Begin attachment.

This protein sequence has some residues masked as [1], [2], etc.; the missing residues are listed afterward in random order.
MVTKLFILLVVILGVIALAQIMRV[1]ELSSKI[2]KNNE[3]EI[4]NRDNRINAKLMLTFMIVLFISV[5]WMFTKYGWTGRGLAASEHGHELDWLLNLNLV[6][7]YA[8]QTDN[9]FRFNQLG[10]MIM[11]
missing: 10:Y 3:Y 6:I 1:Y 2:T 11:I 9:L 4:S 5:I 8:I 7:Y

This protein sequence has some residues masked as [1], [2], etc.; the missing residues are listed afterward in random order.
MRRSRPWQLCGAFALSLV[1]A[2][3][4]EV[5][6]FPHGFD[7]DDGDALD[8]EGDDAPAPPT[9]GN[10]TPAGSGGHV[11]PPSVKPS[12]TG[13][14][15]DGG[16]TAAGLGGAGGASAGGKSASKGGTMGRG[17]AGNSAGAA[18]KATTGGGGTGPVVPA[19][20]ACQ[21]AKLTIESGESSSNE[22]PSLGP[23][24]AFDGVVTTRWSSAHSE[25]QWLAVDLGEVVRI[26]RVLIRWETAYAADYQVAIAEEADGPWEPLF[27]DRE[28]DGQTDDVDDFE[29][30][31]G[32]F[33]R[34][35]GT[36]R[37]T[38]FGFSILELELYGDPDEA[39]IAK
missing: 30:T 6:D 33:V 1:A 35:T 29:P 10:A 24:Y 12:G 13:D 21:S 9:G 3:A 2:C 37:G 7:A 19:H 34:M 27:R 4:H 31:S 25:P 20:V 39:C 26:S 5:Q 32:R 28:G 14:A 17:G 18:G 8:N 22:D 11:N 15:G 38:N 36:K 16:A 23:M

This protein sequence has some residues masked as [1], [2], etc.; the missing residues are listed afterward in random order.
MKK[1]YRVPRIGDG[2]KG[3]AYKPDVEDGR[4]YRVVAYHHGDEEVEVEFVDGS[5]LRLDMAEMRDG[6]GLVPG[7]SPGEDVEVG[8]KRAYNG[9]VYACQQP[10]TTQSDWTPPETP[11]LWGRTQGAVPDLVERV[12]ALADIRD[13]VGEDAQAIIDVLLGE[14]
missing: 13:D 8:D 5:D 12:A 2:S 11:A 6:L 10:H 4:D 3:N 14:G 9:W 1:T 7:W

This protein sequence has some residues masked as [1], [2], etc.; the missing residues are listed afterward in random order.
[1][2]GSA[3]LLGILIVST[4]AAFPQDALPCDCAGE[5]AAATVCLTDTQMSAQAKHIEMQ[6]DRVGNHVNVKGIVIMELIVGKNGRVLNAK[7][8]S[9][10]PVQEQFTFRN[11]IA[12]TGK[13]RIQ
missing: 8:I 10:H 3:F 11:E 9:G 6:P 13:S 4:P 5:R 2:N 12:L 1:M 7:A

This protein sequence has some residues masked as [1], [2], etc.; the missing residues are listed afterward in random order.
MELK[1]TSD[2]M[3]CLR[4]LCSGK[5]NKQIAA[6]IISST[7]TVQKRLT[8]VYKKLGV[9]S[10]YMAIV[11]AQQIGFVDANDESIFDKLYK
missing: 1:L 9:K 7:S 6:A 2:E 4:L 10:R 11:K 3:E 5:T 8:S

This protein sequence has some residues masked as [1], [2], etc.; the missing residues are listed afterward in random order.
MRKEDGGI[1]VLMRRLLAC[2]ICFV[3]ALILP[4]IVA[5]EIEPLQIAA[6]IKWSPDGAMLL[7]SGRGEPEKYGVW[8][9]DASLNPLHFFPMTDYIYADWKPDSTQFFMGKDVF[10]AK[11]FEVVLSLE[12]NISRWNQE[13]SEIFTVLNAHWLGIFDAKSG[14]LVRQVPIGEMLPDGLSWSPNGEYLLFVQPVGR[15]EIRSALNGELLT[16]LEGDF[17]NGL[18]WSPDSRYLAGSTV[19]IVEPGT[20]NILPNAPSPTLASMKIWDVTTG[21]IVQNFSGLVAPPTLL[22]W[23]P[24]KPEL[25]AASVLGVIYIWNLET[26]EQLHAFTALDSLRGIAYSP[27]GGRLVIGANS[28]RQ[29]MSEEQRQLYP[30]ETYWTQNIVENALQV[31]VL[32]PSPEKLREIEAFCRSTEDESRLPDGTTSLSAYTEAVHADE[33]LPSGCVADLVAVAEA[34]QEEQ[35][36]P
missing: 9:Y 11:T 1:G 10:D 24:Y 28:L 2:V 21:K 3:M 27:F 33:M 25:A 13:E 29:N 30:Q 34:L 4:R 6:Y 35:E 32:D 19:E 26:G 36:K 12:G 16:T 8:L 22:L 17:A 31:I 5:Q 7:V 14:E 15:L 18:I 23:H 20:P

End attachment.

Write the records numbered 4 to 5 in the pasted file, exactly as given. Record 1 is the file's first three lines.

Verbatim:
This protein sequence has some residues masked as [1], [2], etc.; the missing residues are listed afterward in random order.
[1][2]GSA[3]LLGILIVST[4]AAFPQDALPCDCAGE[5]AAATVCLTDTQMSAQAKHIEMQ[6]DRVGNHVNVKGIVIMELIVGKNGRVLNAK[7][8]S[9][10]PVQEQFTFRN[11]IA[12]TGK[13]RIQ
missing: 8:I 10:H 3:F 11:E 9:G 6:P 13:S 4:P 5:R 2:N 12:L 1:M 7:A

This protein sequence has some residues masked as [1], [2], etc.; the missing residues are listed afterward in random order.
MELK[1]TSD[2]M[3]CLR[4]LCSGK[5]NKQIAA[6]IISST[7]TVQKRLT[8]VYKKLGV[9]S[10]YMAIV[11]AQQIGFVDANDESIFDKLYK
missing: 1:L 9:K 7:S 6:A 2:E 4:L 10:R 11:K 3:E 5:T 8:S